How can task shifting put patient safety at risk? A qualitative study of experiences among general practitioners in Norway
Design and contributors: We conducted a qualitative study with data from a retrospective convenience sample of consecutive, already posted comments in a restricted Facebook group for GPs in Norway. The sample consisted of 43 unique posts from 38 contributors (23 women and 15 men), presenting thick and specific accounts of potentially adverse events in the context of horizontal task shifting. Analysis was conducted with systematic text condensation, a method for thematic cross-case analysis.
Results: Contributing GPs reported several types of adverse events associated with horizontal task shifting that could put patient safety at risk. They described how spill-over work dispatched to GPs may generate administrative hassle and hazardous delay of necessary examinations. Overdiagnosis, reduced access and endangered accountability occur when time-consuming procedures and pre-investigation before referral are pushed upon GPs. Resource-draining chores beyond GPs’ proficiency is also dispatched without appropriate instruction or equipment. Furthermore, potential malpractice is imposed by hospital colleagues who overrule the GPs’ medical judgement.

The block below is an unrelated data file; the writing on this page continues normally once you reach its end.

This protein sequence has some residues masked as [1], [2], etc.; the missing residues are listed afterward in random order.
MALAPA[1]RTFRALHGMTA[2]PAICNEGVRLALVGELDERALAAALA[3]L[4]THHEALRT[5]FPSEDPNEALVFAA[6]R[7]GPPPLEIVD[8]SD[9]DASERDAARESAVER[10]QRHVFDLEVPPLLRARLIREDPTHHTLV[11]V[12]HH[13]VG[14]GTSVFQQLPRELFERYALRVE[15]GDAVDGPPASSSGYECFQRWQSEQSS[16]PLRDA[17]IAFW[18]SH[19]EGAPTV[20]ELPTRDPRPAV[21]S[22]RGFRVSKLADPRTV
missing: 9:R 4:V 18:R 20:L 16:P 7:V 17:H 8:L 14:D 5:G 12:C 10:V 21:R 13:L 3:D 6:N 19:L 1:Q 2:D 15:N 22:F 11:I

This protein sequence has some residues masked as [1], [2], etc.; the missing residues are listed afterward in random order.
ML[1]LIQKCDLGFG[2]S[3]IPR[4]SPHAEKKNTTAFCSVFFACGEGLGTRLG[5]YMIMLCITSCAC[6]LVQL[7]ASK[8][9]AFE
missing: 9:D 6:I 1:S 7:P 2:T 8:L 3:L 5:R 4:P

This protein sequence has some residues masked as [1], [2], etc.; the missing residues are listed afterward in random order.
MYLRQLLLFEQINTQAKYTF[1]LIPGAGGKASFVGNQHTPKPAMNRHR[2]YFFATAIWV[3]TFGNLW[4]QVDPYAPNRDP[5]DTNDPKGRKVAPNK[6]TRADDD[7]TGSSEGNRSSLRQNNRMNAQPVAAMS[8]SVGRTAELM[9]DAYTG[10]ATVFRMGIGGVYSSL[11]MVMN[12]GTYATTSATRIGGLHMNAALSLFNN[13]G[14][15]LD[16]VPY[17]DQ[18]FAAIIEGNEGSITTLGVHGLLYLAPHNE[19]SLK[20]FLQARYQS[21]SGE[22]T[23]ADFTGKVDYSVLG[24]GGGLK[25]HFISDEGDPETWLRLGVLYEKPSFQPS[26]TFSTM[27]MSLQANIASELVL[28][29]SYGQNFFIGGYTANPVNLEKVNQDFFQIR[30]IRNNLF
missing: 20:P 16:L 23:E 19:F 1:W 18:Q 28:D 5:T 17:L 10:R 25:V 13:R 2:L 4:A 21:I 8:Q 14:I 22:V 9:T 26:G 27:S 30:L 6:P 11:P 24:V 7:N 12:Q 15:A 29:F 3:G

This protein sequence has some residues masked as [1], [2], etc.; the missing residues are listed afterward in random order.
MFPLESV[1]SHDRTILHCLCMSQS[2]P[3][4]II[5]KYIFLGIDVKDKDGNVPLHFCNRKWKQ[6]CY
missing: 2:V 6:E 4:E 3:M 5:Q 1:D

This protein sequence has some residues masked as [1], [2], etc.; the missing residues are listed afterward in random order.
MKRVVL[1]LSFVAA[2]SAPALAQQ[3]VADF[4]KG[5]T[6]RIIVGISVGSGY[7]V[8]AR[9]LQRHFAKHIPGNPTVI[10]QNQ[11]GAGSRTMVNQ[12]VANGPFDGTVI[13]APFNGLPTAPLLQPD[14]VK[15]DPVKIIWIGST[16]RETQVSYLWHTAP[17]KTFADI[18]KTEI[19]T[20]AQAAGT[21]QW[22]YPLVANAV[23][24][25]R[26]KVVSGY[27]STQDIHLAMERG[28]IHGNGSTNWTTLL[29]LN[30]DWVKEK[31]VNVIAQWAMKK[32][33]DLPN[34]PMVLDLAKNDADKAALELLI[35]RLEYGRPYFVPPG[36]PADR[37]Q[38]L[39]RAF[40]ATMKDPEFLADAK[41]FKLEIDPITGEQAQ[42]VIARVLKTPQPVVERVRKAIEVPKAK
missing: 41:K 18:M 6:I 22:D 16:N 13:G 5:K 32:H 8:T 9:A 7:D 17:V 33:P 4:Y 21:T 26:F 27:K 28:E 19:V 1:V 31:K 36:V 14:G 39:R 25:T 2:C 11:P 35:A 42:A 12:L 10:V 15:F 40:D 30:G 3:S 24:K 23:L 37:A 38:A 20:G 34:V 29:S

Implications: Patient safety is endangered when horizontal task shifting is initiated and performed without a systematic process involving all stakeholders that considers available resources. A risk and vulnerability analysis, securing competent staff, resources, time and equipment before launching such reforms is necessary to protect patient safety. Infrastructure comprised of local coordination groups may facilitate dialogue between health care service levels and negotiate responsibilities and workload.
- Task shifting between different levels of health care is a relevant and legitimate strategy for planning and policy.
- GPs in Norway report adverse events related to task shifting from specialist colleagues without proper resource allocation.
- Patient safety may be put at risk by hazardous delay, overdiagnosis, endangered accountability and potential malpractice.
- Planning and implementation of task shifting must involve all system levels and relevant stakeholders to ensure patient safety.